It has long been argued that classrooms are reserved to learning and that the only actors in the learning process are the learners and their teacher. With the outburst of social networks, however, a new actor has appeared. As far as my teaching experience in Tunisia is concerned, students are no longer ready to concentrate for the whole session interacting with their teacher or with each other. Instead they size any opportunity to consult their gadgets in a bet to check their Facebook accounts or their emails. Once I complain about this, they come up with stories, like they are checking the meaning of a word, asking about their sick mothers, or even reassuring their families that they are okay. Inventing such stories does not hide the truth that social networks addiction is dominating all parts of our lives and the classroom is no exception. Young people at the age of learning are obsessed with these new sources of information and communication. Learners feel that once you prevent them from using their mobile phones or when you ask them to shut down their computers, when the nature of the subject does not require the use of a computer, you are depriving them from a right. The world cannot run without these new means of communication.
When I tried to use these social networks in a way that help learners to communicate and learn at the same time, I usually find a kind of resistance from them. I ask them to share links or opinions about the issues we discuss in class, yet I find that they do not enjoy such tasks. To them social networks are only to discuss private talks between friends. When it comes to “deeds,” social networks become really a helpful tool for cheating. Learners share answers or they ask for help from their partners outside the room. Again, once I complain, they always find answers, like, “we are merely checking the remaining time.”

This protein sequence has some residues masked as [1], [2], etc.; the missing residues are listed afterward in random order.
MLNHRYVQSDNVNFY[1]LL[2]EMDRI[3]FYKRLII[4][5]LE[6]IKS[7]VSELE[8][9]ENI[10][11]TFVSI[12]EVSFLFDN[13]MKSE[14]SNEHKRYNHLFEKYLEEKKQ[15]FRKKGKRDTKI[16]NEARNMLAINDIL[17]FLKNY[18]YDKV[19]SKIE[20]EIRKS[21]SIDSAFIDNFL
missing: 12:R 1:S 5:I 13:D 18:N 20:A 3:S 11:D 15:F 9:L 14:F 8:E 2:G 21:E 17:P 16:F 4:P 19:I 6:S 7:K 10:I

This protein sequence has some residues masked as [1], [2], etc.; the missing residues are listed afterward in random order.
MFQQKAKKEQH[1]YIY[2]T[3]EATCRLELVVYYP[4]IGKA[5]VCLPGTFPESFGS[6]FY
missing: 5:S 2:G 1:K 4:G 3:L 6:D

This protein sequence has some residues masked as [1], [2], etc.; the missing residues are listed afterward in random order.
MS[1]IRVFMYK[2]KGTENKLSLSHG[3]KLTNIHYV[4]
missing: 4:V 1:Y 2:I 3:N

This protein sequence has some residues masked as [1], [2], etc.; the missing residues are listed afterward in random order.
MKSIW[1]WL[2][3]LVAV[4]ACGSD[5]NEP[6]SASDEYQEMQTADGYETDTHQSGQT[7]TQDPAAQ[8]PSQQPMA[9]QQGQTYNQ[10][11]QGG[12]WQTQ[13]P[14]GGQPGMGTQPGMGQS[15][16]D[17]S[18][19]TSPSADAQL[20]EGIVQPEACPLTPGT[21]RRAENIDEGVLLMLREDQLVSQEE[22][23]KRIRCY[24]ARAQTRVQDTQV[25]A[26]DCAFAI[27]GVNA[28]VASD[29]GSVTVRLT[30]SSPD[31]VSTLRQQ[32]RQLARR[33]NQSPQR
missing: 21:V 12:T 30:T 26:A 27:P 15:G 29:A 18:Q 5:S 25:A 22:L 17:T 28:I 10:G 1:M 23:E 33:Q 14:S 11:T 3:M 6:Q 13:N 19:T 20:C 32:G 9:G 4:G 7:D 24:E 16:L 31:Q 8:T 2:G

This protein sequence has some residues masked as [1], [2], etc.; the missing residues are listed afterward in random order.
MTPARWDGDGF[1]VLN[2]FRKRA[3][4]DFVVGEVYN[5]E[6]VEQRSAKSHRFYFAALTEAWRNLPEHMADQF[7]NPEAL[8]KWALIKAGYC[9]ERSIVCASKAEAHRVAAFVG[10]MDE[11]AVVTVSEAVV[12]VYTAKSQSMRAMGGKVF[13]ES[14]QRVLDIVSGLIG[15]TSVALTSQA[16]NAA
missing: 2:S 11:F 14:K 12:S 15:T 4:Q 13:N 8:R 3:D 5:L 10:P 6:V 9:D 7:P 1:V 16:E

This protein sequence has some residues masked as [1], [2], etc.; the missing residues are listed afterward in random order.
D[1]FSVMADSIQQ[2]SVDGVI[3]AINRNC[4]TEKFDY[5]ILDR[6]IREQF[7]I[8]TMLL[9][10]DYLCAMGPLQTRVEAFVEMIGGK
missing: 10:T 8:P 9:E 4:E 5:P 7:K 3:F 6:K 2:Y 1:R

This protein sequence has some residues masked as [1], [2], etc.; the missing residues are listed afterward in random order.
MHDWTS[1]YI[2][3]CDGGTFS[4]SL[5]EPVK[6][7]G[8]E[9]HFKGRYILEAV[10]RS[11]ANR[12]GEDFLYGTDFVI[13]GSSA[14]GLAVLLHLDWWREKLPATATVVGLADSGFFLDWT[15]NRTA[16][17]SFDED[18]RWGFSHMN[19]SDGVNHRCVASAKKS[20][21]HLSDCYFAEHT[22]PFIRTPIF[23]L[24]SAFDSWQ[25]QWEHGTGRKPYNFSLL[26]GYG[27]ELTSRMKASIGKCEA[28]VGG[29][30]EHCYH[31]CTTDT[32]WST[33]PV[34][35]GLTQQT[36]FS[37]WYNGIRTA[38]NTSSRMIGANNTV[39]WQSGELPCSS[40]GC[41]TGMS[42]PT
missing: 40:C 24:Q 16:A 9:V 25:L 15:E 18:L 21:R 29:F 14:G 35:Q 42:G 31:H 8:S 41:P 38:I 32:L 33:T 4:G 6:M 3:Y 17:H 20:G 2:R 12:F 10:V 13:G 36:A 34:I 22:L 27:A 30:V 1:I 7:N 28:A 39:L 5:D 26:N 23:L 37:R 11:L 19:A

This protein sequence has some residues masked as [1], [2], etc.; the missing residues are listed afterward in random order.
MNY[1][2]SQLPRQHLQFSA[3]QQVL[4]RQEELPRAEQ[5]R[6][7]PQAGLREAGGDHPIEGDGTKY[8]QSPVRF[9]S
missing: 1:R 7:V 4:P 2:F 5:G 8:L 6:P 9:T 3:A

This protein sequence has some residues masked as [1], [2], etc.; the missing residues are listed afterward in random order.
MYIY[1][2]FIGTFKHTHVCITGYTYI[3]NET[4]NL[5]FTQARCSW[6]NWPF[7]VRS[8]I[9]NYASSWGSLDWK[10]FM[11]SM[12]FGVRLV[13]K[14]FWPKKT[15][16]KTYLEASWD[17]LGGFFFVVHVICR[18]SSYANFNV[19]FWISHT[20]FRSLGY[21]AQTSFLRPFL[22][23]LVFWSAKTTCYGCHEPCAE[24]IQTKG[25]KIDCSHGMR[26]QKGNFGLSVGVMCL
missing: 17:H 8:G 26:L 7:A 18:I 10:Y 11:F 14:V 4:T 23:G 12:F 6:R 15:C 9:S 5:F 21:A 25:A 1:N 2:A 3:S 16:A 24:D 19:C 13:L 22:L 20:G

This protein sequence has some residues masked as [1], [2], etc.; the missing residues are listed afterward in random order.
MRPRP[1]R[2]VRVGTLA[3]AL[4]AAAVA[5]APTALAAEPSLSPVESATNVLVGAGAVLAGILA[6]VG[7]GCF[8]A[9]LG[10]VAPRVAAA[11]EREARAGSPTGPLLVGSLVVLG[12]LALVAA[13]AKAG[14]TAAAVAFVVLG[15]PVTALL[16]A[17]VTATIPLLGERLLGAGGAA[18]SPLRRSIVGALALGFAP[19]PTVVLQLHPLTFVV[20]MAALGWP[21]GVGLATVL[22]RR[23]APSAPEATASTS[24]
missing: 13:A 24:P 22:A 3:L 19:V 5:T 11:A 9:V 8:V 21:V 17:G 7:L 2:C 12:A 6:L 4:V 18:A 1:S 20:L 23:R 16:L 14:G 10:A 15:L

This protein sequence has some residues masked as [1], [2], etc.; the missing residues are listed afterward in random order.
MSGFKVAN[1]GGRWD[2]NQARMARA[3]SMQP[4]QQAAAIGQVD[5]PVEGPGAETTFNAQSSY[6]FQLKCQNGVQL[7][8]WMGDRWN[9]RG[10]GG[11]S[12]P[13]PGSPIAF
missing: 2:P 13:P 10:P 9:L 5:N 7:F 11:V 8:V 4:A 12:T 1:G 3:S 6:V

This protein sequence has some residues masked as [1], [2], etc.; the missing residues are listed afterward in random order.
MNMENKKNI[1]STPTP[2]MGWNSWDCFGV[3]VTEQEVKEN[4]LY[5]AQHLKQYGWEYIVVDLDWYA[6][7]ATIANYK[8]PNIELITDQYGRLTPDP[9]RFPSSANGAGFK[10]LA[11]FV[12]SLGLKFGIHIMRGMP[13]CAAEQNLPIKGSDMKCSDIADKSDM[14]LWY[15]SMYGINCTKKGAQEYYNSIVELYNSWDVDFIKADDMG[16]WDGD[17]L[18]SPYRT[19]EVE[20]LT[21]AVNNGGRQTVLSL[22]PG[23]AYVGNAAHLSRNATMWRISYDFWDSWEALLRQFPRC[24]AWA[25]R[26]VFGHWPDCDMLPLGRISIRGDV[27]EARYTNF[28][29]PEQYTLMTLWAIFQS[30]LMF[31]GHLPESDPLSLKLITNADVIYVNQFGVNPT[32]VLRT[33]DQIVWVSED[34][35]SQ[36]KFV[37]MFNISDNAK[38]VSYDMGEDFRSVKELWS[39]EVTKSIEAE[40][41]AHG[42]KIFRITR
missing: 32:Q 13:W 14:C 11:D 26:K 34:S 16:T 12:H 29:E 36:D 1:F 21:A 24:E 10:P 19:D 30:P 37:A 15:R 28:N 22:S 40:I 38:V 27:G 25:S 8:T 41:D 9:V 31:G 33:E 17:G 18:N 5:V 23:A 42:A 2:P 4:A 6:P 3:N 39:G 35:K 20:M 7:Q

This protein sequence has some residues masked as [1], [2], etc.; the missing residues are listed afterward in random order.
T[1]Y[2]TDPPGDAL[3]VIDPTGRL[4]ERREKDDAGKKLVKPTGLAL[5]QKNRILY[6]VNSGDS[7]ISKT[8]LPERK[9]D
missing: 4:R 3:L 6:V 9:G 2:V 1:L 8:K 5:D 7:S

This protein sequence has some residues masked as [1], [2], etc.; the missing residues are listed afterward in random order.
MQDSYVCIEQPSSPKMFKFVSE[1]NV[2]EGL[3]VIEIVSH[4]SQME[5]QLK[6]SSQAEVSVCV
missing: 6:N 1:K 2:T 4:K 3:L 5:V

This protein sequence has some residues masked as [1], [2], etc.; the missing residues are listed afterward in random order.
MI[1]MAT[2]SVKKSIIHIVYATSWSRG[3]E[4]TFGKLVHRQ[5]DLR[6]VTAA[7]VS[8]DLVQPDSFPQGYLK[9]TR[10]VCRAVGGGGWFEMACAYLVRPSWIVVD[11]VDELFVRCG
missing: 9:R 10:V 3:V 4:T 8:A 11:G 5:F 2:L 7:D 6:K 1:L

From the testimonies I have already mentioned we can clearly see that learners’ use of social networks in class is a reality that one cannot deny. This use however is restricted to the negative side of learning: either to chat and lose concentration or to cheat the day of the exam. I still believe, however that social networks can be a good medium to motivate learners and help them develop their skills. Like in politics and other fields, social networks became a very helpful means of transmitting messages, interacting with others and sharing views. In education, social networks can also play a constructive role. I can see some students benefit from the use of emails, google translations and grammar checker in their learning outside the classroom. They receive materials from their teachers as well as from other colleagues. During the classroom sessions it can be helpful to use YouTube videos to animate history or geography sessions as well as language conversations. It is also very interesting to visit Facebook pages of literary writers or scientists. Some Facebook pages are also devoted to historical events like the French revolution, world wars and independences days of some countries.
Likewise, social networks can be at the same time a source of pleasure for learners and a source of learning. Learners can at the same time learn and enjoy learning. In doing so, learners can change their views concerning social networks and get rid of the traditional prejudice that social networks can only be a source of entertainment.